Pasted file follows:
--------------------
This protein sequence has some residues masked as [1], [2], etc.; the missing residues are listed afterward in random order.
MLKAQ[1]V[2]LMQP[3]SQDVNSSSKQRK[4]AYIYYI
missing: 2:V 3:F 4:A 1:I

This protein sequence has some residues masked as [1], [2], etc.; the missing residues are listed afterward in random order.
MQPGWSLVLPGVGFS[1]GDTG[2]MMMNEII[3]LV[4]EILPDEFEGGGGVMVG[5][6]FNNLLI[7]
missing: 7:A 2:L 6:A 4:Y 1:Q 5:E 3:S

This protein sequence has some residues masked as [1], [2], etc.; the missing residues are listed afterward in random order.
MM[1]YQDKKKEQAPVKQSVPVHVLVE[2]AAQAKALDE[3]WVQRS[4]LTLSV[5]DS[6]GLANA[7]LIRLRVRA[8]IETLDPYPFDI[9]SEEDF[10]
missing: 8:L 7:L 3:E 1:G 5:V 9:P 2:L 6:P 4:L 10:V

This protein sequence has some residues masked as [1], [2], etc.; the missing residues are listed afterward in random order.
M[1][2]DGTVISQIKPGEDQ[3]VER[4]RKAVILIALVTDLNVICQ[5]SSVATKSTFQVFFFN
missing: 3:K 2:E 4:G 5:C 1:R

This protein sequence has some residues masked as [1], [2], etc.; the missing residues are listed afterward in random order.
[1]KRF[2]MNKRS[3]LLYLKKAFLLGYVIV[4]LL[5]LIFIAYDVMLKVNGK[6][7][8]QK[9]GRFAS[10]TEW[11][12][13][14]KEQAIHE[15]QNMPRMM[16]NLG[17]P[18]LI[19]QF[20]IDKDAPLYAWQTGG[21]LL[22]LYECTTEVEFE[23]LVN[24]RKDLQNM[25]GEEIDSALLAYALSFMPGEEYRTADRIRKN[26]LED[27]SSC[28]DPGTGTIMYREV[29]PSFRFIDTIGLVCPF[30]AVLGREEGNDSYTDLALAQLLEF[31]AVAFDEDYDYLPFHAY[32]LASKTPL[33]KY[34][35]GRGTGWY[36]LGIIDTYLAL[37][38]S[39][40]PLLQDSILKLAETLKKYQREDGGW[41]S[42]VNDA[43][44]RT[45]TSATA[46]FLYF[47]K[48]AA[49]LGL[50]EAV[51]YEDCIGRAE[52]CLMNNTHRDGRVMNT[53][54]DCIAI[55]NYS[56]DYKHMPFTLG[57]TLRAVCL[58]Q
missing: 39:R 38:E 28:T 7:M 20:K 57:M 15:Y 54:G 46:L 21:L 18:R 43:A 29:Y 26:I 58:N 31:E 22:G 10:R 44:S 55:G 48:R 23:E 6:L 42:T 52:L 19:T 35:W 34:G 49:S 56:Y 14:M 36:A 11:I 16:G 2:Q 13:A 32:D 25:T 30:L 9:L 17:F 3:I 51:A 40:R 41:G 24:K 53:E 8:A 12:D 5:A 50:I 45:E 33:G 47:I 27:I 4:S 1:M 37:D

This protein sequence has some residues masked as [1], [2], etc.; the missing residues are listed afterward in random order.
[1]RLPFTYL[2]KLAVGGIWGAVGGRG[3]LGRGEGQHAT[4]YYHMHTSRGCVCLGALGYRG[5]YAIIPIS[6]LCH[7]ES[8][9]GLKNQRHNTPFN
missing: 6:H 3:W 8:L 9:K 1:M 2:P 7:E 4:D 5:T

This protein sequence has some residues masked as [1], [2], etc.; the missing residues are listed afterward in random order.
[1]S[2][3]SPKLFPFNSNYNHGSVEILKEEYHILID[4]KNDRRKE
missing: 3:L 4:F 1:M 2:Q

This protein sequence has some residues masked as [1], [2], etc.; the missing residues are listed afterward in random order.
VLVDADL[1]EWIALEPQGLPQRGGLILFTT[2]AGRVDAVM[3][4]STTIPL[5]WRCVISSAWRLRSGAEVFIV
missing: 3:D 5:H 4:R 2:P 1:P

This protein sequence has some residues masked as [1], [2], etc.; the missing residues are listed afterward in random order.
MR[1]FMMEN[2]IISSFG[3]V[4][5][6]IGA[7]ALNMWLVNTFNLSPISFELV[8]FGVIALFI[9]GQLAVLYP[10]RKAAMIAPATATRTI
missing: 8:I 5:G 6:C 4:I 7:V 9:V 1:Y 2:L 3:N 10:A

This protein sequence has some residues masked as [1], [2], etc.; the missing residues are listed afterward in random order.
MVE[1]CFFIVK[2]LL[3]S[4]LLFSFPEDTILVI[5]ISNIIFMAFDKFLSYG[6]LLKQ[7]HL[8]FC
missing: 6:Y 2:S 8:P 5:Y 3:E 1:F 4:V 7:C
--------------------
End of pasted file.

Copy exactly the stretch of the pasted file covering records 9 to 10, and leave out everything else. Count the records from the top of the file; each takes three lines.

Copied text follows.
This protein sequence has some residues masked as [1], [2], etc.; the missing residues are listed afterward in random order.
MR[1]FMMEN[2]IISSFG[3]V[4][5][6]IGA[7]ALNMWLVNTFNLSPISFELV[8]FGVIALFI[9]GQLAVLYP[10]RKAAMIAPATATRTI
missing: 8:I 5:G 6:C 4:I 7:V 9:V 1:Y 2:L 3:N 10:A

This protein sequence has some residues masked as [1], [2], etc.; the missing residues are listed afterward in random order.
MVE[1]CFFIVK[2]LL[3]S[4]LLFSFPEDTILVI[5]ISNIIFMAFDKFLSYG[6]LLKQ[7]HL[8]FC
missing: 6:Y 2:S 8:P 5:Y 3:E 1:F 4:V 7:C